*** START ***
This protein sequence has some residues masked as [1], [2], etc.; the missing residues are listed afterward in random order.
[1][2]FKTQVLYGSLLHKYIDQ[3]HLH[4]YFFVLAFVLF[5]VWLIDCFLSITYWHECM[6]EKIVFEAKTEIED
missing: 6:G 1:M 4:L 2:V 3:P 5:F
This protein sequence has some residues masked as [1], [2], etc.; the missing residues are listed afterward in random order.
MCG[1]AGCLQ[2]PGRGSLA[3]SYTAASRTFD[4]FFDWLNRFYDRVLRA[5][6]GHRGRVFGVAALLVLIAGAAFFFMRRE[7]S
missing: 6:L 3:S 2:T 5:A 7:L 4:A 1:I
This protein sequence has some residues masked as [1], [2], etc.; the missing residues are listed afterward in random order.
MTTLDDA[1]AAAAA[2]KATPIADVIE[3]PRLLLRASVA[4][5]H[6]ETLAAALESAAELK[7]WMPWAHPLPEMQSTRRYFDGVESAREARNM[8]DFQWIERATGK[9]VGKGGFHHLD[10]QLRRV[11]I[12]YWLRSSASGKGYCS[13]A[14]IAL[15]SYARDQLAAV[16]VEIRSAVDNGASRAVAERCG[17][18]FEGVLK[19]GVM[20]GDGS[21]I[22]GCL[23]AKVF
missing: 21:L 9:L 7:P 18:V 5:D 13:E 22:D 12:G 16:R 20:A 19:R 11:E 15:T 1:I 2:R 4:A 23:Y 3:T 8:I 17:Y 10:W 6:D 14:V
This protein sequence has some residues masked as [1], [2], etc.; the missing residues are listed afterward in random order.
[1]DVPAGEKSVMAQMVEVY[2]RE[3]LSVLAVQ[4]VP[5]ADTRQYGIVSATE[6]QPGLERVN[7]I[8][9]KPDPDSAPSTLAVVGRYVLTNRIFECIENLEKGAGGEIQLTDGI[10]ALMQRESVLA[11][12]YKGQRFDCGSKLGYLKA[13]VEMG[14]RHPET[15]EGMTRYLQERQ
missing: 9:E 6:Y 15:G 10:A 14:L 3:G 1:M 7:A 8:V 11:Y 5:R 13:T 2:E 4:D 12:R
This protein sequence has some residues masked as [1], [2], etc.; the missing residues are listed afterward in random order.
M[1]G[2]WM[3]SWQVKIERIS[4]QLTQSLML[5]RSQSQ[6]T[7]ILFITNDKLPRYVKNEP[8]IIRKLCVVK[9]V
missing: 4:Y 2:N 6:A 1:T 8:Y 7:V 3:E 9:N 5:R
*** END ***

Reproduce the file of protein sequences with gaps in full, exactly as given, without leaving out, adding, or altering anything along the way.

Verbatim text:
This protein sequence has some residues masked as [1], [2], etc.; the missing residues are listed afterward in random order.
[1][2]FKTQVLYGSLLHKYIDQ[3]HLH[4]YFFVLAFVLF[5]VWLIDCFLSITYWHECM[6]EKIVFEAKTEIED
missing: 6:G 1:M 4:L 2:V 3:P 5:F
This protein sequence has some residues masked as [1], [2], etc.; the missing residues are listed afterward in random order.
MCG[1]AGCLQ[2]PGRGSLA[3]SYTAASRTFD[4]FFDWLNRFYDRVLRA[5][6]GHRGRVFGVAALLVLIAGAAFFFMRRE[7]S
missing: 6:L 3:S 2:T 5:A 7:L 4:A 1:I
This protein sequence has some residues masked as [1], [2], etc.; the missing residues are listed afterward in random order.
MTTLDDA[1]AAAAA[2]KATPIADVIE[3]PRLLLRASVA[4][5]H[6]ETLAAALESAAELK[7]WMPWAHPLPEMQSTRRYFDGVESAREARNM[8]DFQWIERATGK[9]VGKGGFHHLD[10]QLRRV[11]I[12]YWLRSSASGKGYCS[13]A[14]IAL[15]SYARDQLAAV[16]VEIRSAVDNGASRAVAERCG[17][18]FEGVLK[19]GVM[20]GDGS[21]I[22]GCL[23]AKVF
missing: 21:L 9:L 7:P 18:V 5:D 13:E 22:D 12:G 16:R 20:A 19:R 11:E 15:T 1:I 2:R 4:A 23:Y 3:T 8:I 17:Y 10:W 6:D 14:V
This protein sequence has some residues masked as [1], [2], etc.; the missing residues are listed afterward in random order.
[1]DVPAGEKSVMAQMVEVY[2]RE[3]LSVLAVQ[4]VP[5]ADTRQYGIVSATE[6]QPGLERVN[7]I[8][9]KPDPDSAPSTLAVVGRYVLTNRIFECIENLEKGAGGEIQLTDGI[10]ALMQRESVLA[11][12]YKGQRFDCGSKLGYLKA[13]VEMG[14]RHPET[15]EGMTRYLQERQ
missing: 9:E 6:Y 15:G 10:A 14:L 3:G 1:M 7:A 8:V 11:Y 5:R 13:T 2:E 4:D 12:R
This protein sequence has some residues masked as [1], [2], etc.; the missing residues are listed afterward in random order.
M[1]G[2]WM[3]SWQVKIERIS[4]QLTQSLML[5]RSQSQ[6]T[7]ILFITNDKLPRYVKNEP[8]IIRKLCVVK[9]V
missing: 4:Y 2:N 6:A 1:T 8:Y 7:V 3:E 9:N 5:R